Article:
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Forum Home > Words from the Dead. > Graveyard Revenge.

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Posts: 1413

How would you describe the way you have lived your life so far? Have you, for, instance, always been helpful and caring towards others? Have you been generous in soul and spirit towards your friends and relatives? Have you led a temperate and sober life, or have you sometimes stumbled along the path of righteousness? Sadly, we are not all saints, but if you thought, that when the grim reaper finally comes knocking, someone would have inscribed your failings on your headstone, would you like the chance to change your ways. " Never speak ill of the Dead " goes the old saying, and I have never attended a Funeral yet, ( and they become more frequent as time marches on ) where anyone had the courage to really tell the truth about the ' dear departed soul.'  That other old proverb, " Beware, your sins will find you out " , is certainly to the fore in this section of the topic.

Too late of course, to mend your ways, after you have kicked the bucket or turned your toes up, although some would surely chuckle at a few Epitaphs. During the early 1800s, Lord Castlereagh, was Foreign Secretary, and Leader of the House of Commons, and to boot, not a very well liked man. The poet, Lord Byron, wrote a few lines on his demise, which were much admired.

Posterity will ne'er survey,

A nobler grave than this.

Here lie the bones of Castlereagh,

Stop, traveler, and piss.

He may have got the idea from a much earlier Epitaph from Dorset, the subject being a much reviled and hated local Magistrate, Thomas Jay.

Here lieth Sir Thomas Jay, Knight.

Who, being dead, I upon his grave did shite.

Message, as they say, received loud and clear. We seem to have exported the idea around the world as well, which, I suppose, is all down to our belief in free speech. And long may it continue. The next two come from what our ancesters described as " The New World ", the first in 1769, and the second from 1792.

Beneath this stone and not above it;

Lie the remains of Anna Lovett.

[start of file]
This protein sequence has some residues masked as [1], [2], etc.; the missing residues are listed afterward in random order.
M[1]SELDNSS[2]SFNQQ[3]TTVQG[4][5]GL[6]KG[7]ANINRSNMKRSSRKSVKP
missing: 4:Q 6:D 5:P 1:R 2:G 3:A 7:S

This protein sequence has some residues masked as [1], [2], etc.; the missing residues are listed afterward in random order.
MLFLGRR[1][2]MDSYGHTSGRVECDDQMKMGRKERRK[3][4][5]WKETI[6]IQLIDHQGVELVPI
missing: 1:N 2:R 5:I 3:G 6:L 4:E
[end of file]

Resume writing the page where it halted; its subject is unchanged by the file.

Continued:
Be pleased, dear reader, not to shove it;

For 'twixt you and I, no one does covet,

To see again this Anna Lovett.

Only the Lord knows why she was so unpopular, and the the next one must have upset a few in her time as well.

Molly, tho' a pleasant in her day;

Was suddenly seized and sent away.

How soon she's ripe, how soon she's rotten,

Laid in the grave and soon forgotten.

Even when you think you have done a good job of things, your friends may have a slightly different view of it all.

Here lies John Hill;

A man of Skill,

Whose age was five times ten:

He never did good;

And never would,

If he lived as long again.

Keen observation that from Bishop Auckland, as is this next one from the canny folk of the new world.

Here lies John Rackett;

In his wooden Jacket,

He kept neither horses or mules;

He lived like a hog, and died like a dog,

And left all his money to fools.

Oh dear, that sounds like a very upset relative who found out he had been left nothing in a will. Still, it could have been worse, the poor soul could have been classed as an outright miser.

Here lies a miser who lived for himself,

Who cared for nothing but gathering wealth.

 Where he is and how he fared,

Nobody knows, and nobody cares.

This Epitaph can be found in many other forms, the length and breadth of the land, and was very popular in the late 18th century. Being a bit miserly, was not confined to the men folk either, as the next one shows.

Here lies the body of our Jean,

Non in the parish half as mean.

She stayed in bed her clothes to save,

And nearly drowned to save a grave.

When we all rise on judgment day,

She'll lie here still,

If there's aught to pay.

Not only the mean got targeted, sometimes the more " corpulent " of the population were commented upon, as in this one.

All flesh is grass,

The scriptures say,

And grass when dead is turned to hay.

Now when the reaper her away do take,

What a whopping haystack she will make.

Whoever wrote that one isn't recorded, but on reflection, I'm glad it wasn't me.


A wonderful thing is work, I could watch it all day.  ( See my Blog entry )

August 10, 2012 at 11:46 AM Flag Quote & Reply

Site Owner
Posts: 1413

Sometimes, you can't be sure that the sentiment expressed, was fully thought out before the Stone Mason carved the words for all the world to see.

Here lies Peter Montgomery,

Who was accidentally shot in his thirtieth year.

This monument was erected by grateful relatives.

Another one, that that at first glance, seems alright, till you think about it.

Underneath this stone,

Lies poor John Round,

Lost at Sea,

And never found.

Thats from up in Derbyshire, but the Irish have a way of dealing with some things that are hard to beat.

Here lies John Higley,

Whose father and Mother drowned,

in their passage from America.

Had they lived,

They would have been buried here.

Meanwhile, up in Scotland.

Erected to the memory of

John MacFarlane,

Drowned in the water of the Leith,

By a few affectionate friends.

Now if that was the case, you wouldn't want any enemies would you. How would you cover a mistake if you were stonemason, and made a little slip with the chisel, or forgot the words. This is one did, after getting the age wrong.

Here lies the body of Mrs Annie Smith,

Who departed this life Octo, The 28th,

in the year 1701.

She lived a maid and died aged 708.

That one is in Bickenhill Churchyard, Solihull, and you can see, the mason was probably banking that the Smith family couldn't read anyway. Other one in the same vane is below.

Here lieth the body of John Rees,

Who departed this life Octr the 17th,1824, aged 249 years.

Reader prepare to meet thy God.

Don't we all wish we had that much time to prepare, as they evidently did in Pembrokeshire, Wales.


A wonderful thing is work, I could watch it all day.  ( See my Blog entry )